GMANZ this week takes part in a High Court hearing over aspects of new regulations set out by the New Zealand Department of Internal Affairs (DIA). Three GMANZ members will also be present at the hearing.
The last part of the regulations, aimed at reducing potential gambling harms, is due to become effective in less than a fortnight’s time, on 1 December.
GMANZ said it supports effective regulation that reduces potential harm. However, it also said it is concerned over many provisions in the new regulations. The organisation added that they do not address larger problems in the Class 4 gambling regulation space.
GMANZ independent chair Peter Dengate Thrush in particular hit out at how the new regulations were developed without “proper” consultation.
“Who are better to identify potential harm than the people working in the venues?” Dengate Thrush asked. “Many of the proposed regulations pay lip service to harm minimisation – or may cause more harm – and are decisions made by technocrats who have zero experience inside Class 4 venues.
“There are serious workability issues with the new regulations, for example cash withdrawal duties and the associated gaming area sweep duties.”
GMANZ: DIA unwilling to discuss concerns
Dengate Thrush picked out several proposals in his criticism. These included how an indicator of problem gambling may be a player making more than two cash withdrawals inside a Class 4 venue in a single day. However, as Class 4 venues may also be bars and pubs, there is no way of proving what they spend this money on.
He also hit out at a proposal for staff to record every person in a gaming room every 20 minutes, including their description for future reference. Dengate Thrush said this could be 20 people, three times an hour, every hour for 12 or 14 trading hours per day. This, he added, would result in 720 recordings per day, or about a quarter-million per year.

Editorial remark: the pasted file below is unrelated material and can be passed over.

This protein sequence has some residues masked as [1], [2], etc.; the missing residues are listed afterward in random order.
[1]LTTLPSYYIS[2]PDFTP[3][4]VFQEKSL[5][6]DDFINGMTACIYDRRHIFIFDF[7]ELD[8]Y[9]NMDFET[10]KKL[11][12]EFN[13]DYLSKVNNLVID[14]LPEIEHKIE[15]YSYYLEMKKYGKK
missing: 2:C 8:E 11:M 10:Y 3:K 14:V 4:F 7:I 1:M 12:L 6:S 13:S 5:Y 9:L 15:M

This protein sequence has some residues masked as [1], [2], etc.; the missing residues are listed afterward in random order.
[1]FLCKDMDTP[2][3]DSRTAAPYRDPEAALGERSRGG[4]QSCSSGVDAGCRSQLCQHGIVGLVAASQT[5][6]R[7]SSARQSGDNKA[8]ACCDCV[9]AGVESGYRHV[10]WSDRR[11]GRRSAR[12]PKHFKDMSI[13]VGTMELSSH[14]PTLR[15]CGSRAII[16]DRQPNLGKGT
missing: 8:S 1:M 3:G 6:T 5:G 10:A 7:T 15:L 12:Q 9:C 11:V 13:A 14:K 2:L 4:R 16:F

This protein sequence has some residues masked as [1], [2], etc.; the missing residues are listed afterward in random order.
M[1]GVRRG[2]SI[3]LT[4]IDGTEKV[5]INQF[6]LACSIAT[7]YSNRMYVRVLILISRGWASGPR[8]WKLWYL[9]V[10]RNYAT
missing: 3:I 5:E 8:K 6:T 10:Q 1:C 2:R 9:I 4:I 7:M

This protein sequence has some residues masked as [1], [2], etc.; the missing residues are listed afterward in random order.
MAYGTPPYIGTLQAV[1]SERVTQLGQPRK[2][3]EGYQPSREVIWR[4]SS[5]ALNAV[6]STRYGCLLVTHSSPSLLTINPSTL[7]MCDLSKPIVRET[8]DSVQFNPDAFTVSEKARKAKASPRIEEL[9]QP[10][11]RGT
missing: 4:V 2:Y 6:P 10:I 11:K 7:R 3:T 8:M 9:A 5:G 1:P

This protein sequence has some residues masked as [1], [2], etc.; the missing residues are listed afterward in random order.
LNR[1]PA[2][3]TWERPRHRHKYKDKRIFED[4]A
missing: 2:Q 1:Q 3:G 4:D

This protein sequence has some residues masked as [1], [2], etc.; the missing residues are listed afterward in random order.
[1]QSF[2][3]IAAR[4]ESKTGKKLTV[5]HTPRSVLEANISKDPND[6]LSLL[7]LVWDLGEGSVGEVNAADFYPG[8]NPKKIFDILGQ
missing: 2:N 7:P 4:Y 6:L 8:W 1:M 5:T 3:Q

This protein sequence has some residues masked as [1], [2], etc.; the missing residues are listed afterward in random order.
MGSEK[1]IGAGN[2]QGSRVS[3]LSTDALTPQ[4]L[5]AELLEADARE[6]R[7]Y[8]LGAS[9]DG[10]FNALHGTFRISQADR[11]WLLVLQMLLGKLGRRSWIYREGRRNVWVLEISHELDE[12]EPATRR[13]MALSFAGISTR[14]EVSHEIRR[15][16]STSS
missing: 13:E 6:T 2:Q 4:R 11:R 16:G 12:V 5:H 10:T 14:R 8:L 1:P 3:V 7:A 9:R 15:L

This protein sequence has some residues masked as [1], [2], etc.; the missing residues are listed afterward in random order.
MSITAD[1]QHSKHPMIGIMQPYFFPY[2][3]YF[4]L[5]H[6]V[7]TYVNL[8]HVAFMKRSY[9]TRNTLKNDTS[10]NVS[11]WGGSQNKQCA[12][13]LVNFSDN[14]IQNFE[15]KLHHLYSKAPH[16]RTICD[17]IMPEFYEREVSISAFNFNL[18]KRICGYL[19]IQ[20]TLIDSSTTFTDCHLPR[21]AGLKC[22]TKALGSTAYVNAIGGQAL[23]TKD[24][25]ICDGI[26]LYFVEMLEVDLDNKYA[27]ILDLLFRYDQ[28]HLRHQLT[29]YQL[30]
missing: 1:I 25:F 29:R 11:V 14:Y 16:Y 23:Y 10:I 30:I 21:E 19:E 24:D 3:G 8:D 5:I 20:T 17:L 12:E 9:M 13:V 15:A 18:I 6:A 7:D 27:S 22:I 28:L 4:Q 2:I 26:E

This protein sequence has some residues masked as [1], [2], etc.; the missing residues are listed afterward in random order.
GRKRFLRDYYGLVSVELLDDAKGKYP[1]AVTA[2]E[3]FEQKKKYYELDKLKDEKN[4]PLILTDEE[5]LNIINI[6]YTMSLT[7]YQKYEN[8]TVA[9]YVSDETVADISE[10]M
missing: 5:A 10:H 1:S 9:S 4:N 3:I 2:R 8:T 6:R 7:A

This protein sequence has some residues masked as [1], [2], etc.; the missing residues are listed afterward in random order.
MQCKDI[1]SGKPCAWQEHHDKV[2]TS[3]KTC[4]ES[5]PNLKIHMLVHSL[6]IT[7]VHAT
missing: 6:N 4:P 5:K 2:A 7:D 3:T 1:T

“The staff have to do this work while pouring drinks, cleaning up, monitoring intoxication and everything else required of a responsible venue host,” he said. “Our venue operators consider this unworkable. We have raised these concerns with DIA on a number of occasions, in person, via workshops and webinars, they are completely unwilling to hear us.”
Criticism of New Zealand regulator
Dengate Thrush also hit out at the New Zealand industry regulator. He said that the issues with the regulations symbolise a much larger, more pervasive problem, in that the regulator “is not working as well as it could”.
“The new regulations aren’t anchored in the reality of Class 4 venues or their staff who do the brunt of that front-line problem gambling reduction work,” he said. “The regulator doesn’t seem to be listening to the industry and is instead spinning up unworkable regulations to justify itself.
“We want non-compliant bad actors in our industry to be prosecuted as much as anyone. But this type of regulation in this industry is just not good enough – our people at the coalface deserve better.”
Dengate Thrush went on to say GMANZ is keen for problem gambling levy funds for training and for investment in technology to reduce gambling harm. This includes facial recognition for additional protection and support.
“The common ground across the industry is reducing harm as identified and support for those who need it,” Dengate Thrush said.
“None of our members want anyone harmed in any venues. We want any hosts not taking their responsibility seriously to be targeted and those not following processes to face prosecution. These regulations may make things worse.
“We need the Department of Internal Affairs to actually listen to us as an important part of the ecosystem.”